“Because the system has been taken up by and presented through actors or those who were more interested in its application to bodily culture, and at first thought the art of expression seemed most needed on the stage. The Delsarte system contains the fundamental principles of all art and it is universal in its application. It is not an invention, it is not something new; it is simply a concise, scientific forum."

What other famous people did you meet while you were abroad?

“I had the pleasure of becoming well acquainted with the elder Lamperti and his beautiful wife. We spent summer before last with them at Cernobbio. Our cousin, Ada Beckett-Coster, who, I think, is known to the readers of your magazine, is studying with Lamperti for the operatic stage; he gives her great encouragement. He is still teaching, and his time is nearly filled, although if you should ask about him in Milan you would doubtless be told that there was an old mummy somewhere by that name who gave a few lessons, but that he was nearly blind and deaf, had almost no vital power, gave his lessons in bed, and such nonsense. This is not true. I saw him give many lessons, and never saw lessons of such brilliancy and power. The severity of criticism, always kindly, however, the subtlety of analysis, the patience and energy, and above all the depth and knowledge, I have never seen equalled. It is difficult to understand him, as he cannot speak English and prefers to speak his Milanese dialect; but his wife acts as his interpreter and, to a large extent, as his accompanist. She is very much younger than he, but she adores him. When a pupil enters for a lesson Lamperti seems at first listless, but when the exercises begin the master becomes interested, and his fervor increases until he is wrapt in the lesson. His prices are from 25 to 50 francs a lesson for private instruction; and 15 francs a lesson for daily instruction to regular pupils, who have the privilege of hearing the criticisms of others. He prefers to teach two at a time, giving first one ten minutes and then the other the same time. This allows the voice to rest, yet the pupil still is instructed in listening to his companion. He does not coach, except where the person has been a pupil of his and is already thoroughly trained; then he will help him in a new role."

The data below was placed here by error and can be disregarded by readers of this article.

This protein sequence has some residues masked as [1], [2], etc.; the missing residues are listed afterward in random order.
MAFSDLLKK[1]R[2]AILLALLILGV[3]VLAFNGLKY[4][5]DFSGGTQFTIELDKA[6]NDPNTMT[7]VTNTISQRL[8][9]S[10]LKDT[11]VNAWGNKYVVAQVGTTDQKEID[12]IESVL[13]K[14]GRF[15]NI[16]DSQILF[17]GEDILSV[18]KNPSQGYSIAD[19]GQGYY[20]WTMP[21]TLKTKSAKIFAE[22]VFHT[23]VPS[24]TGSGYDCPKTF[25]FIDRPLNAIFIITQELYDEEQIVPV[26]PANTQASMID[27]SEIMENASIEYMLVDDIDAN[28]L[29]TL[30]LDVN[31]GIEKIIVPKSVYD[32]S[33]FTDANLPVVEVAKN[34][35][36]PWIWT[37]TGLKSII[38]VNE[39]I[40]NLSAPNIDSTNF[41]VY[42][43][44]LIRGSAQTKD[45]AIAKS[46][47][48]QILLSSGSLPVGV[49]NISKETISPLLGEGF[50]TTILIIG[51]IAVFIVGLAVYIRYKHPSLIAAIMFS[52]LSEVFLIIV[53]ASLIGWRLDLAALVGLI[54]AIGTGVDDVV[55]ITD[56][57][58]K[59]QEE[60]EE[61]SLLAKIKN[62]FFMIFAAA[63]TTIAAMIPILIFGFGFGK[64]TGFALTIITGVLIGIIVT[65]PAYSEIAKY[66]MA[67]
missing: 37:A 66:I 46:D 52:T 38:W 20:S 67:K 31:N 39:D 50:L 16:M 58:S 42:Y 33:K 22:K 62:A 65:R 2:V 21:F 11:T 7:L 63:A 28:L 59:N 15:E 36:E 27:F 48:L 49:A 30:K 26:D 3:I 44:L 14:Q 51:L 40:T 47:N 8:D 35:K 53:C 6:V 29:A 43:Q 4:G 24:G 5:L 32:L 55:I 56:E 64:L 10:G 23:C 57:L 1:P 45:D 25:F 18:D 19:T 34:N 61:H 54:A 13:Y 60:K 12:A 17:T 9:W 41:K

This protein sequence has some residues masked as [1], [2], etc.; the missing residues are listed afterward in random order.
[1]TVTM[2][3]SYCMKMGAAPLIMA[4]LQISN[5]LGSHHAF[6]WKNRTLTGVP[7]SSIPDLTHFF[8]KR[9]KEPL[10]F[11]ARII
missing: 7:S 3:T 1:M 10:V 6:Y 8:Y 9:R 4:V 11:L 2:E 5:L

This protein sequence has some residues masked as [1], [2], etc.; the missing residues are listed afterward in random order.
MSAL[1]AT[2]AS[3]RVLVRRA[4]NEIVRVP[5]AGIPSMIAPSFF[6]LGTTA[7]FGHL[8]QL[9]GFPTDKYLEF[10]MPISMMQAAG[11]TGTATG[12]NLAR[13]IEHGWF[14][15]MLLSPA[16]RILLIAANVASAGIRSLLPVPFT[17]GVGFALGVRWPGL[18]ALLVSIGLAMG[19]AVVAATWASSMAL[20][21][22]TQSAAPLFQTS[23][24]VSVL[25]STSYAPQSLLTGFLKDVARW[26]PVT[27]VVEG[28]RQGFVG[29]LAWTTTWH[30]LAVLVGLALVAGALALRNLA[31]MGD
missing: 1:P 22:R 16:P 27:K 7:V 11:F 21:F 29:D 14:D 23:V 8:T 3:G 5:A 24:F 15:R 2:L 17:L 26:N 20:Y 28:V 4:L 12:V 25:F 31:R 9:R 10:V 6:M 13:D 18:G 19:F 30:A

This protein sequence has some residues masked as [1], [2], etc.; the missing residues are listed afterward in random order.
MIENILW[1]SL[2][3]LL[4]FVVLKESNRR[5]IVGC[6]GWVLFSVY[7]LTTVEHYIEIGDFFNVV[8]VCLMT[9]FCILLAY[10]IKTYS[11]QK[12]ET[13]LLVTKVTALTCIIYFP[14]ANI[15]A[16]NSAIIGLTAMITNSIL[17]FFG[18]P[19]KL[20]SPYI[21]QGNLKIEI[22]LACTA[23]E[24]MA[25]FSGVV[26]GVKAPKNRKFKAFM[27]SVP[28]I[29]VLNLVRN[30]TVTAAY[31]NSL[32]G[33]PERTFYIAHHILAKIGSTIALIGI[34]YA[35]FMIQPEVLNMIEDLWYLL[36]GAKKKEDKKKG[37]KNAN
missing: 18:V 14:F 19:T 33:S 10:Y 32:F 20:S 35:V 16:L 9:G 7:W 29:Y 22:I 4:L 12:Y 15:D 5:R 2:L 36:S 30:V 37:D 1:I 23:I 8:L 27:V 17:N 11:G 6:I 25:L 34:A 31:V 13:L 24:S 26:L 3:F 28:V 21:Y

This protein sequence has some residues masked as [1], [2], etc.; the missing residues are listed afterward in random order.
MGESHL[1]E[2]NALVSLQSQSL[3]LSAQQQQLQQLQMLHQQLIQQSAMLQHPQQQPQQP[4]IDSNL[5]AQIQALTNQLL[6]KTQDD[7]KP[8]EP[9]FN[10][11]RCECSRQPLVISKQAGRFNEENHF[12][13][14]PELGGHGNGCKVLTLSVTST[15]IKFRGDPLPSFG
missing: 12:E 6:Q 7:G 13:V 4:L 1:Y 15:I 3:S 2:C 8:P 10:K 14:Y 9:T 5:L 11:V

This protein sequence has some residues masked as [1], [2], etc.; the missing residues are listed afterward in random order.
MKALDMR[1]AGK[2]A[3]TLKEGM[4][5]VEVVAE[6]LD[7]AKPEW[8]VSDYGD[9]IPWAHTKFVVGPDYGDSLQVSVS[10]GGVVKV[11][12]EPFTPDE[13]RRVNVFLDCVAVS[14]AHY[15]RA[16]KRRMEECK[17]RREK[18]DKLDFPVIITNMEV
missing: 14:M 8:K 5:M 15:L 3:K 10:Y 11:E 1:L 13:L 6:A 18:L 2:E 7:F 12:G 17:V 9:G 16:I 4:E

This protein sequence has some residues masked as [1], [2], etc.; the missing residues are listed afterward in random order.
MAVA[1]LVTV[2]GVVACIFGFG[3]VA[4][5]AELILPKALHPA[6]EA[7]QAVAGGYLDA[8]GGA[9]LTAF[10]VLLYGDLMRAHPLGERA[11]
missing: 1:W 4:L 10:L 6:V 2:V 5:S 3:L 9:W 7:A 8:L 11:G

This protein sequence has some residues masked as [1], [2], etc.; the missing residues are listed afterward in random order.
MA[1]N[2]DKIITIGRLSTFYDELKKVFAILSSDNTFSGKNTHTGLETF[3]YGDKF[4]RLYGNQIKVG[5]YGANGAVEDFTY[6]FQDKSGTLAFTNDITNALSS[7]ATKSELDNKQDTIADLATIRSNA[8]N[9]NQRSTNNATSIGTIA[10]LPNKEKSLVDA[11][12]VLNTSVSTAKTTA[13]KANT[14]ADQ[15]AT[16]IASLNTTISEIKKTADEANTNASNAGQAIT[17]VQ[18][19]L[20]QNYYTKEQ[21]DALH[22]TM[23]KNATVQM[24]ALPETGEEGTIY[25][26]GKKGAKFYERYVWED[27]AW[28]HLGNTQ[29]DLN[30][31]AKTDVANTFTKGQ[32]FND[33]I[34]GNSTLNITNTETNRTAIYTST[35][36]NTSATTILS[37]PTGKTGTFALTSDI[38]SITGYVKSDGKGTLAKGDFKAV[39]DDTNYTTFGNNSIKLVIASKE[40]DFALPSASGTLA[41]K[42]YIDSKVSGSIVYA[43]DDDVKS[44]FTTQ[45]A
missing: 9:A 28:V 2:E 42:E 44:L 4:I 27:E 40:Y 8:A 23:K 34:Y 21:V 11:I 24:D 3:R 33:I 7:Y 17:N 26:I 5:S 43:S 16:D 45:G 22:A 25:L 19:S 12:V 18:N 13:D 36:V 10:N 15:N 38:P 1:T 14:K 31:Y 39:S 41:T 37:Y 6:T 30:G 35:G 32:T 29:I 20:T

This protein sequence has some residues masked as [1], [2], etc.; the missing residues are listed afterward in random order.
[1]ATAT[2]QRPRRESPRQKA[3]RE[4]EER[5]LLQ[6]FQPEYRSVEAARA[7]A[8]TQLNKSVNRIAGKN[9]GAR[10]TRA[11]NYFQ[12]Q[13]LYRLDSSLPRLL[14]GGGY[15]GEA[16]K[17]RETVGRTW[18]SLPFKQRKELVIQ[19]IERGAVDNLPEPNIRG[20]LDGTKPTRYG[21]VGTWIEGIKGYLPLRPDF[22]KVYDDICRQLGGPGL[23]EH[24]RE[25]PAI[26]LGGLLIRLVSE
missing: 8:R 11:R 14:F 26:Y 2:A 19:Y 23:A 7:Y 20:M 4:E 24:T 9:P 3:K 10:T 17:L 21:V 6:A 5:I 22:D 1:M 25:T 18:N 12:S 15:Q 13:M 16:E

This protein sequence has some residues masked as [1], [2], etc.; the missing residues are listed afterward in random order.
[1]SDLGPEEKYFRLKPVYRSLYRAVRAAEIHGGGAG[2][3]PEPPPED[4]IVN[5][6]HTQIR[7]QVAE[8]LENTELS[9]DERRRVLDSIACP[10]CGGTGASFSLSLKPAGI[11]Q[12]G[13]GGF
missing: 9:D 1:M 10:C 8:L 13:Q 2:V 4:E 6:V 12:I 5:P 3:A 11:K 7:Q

"Lamperti does not work for compass or execution," continued Mr. Russell, “like so many teachers. Quality, quality, quality, is his aim, and to enrich tone is his chief care. He insists upon exercising the voice very softly at first, for he says that if a good resonance cannot be produced on a soft tone it certainly cannot be made on a loud tone. He practices for months just on tones. He also begins in the middle or medium range of the voice, saying that if you work on a voice at the centre it will spread out at the ends, but if you work at the ends, it will always thin at the centre. A Russian countess, who was a pupil of his twenty years ago, and who has lately seen him, says that his power of teaching seems to improve rather than grow less, and that he is greater to-day than ever, although he is over 80 years old."

"Lamperti can never have a real successor,” added Mr. Russell, “but the one that comes nearest to it in my estimation is Mme. Delle-Valle, of London, whose vocal instruction is exceptionally fine. He bemoans the decline of Italian opera and singing. Verdi‘s last opera, ‘Otello,’ was a great disappointment to Lamperti. ‘Verdi is no longer Italian, he is no longer Verdi,’ he said sadly. He considers ‘Rigoletto’ to be Verdi’s finest opera, but prefers Bellini to all other composers for the expression of real heart-feeling. Of course he is opposed to German opera.”

Werner's Voice Magazine, May 1889: 90-92.